After having observed the modern ideas of civil disobedience and democracy, we realise that democracy is not a perfect system, it struggles with problems such as inequality of resources, deception and lying on the part of the government, mass propaganda, etc. Even in the largest democracy in the world i.e., India, we see certain authoritarian tendencies in which the ruling government influences large parts of the national media. In recent times we observe the government stifling voices that dissent against its handling of the COVID-19 pandemic by removing publicly available tweets (2021, Rao). This is a clear breach of the freedom of expression, and absolutely antithetical to the proper functioning of a democracy. We have seen the freedom of association come under attack in the Bhima Koregaon Case (Peoples Dispatch, 2020) using manipulation, force, and state machinery. In recent years student activists such as Umar Khalid, and Kanhaiya Kumar, among many others have been facing backlash from state officials, and Umar Khalid has even been arrested under the UAPA, and to this day remains in the Tihar Jail (Ahsan, 2020) (Manral, 2021). Umar Khalid and similar activists have voiced their concerns over the Citizenship Amendment Act (CAA), among many other issues. When observing such a case, one’s personal opinion on the stance of such activists should hardly matter, they have the right to have their own separate political identities, and enjoy the freedom of expression and association. It is this breach of the democratic ethos in which a ruling government can silence alternate opinions, is when civil disobedience becomes the burning need of the hour. If the precedent that a ruling party can bully individuals into conformity is set, then the very democratic ideals that we attempt to preserve will die in broad daylight.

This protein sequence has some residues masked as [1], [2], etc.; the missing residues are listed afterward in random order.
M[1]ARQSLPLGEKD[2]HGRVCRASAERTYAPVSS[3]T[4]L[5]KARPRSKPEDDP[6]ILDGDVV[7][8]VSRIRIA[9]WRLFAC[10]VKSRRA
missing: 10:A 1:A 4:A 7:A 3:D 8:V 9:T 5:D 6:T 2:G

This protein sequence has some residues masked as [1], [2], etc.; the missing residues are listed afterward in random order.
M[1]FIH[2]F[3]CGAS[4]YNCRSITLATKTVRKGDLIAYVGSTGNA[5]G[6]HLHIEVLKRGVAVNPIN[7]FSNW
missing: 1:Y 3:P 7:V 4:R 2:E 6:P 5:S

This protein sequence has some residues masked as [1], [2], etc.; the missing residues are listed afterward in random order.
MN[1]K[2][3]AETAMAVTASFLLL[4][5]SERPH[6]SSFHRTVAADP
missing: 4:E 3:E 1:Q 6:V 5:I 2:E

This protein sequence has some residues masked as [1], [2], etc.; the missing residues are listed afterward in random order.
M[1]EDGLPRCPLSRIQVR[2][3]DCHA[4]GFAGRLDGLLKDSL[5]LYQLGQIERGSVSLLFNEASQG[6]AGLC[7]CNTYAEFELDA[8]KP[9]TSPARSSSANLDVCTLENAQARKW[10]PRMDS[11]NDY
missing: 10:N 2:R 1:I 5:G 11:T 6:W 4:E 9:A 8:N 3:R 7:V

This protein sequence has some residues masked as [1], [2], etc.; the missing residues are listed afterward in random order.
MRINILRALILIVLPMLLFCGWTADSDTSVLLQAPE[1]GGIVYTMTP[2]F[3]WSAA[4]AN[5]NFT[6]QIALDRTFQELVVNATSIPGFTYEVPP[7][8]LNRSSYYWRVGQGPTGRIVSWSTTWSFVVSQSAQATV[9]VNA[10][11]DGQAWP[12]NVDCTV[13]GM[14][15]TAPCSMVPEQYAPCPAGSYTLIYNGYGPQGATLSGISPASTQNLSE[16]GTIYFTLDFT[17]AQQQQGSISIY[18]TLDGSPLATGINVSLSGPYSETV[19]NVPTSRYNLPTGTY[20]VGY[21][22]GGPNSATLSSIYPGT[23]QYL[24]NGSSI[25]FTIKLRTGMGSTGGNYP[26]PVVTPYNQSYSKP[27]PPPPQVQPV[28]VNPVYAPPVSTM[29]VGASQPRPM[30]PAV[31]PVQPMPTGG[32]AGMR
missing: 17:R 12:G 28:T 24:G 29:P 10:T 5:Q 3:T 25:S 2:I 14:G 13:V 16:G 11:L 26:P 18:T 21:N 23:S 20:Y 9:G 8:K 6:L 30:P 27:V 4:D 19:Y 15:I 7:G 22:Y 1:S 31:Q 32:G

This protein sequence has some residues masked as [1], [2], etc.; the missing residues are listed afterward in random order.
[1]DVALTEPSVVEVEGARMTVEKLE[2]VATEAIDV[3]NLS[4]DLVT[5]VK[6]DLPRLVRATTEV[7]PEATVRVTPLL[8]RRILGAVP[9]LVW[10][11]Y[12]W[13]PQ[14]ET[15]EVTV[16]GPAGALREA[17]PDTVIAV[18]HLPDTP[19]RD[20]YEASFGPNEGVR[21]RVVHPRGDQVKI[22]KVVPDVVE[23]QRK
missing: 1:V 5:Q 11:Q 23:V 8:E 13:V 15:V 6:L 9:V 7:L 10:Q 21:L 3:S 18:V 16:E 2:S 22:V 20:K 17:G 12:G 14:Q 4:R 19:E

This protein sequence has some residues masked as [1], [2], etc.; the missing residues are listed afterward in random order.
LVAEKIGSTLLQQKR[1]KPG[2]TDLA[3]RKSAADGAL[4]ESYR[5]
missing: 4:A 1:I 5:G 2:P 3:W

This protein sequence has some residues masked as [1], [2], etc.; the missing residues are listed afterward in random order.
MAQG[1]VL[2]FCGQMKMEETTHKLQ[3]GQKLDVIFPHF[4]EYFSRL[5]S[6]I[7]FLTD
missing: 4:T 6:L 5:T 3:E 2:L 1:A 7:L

CONCLUSION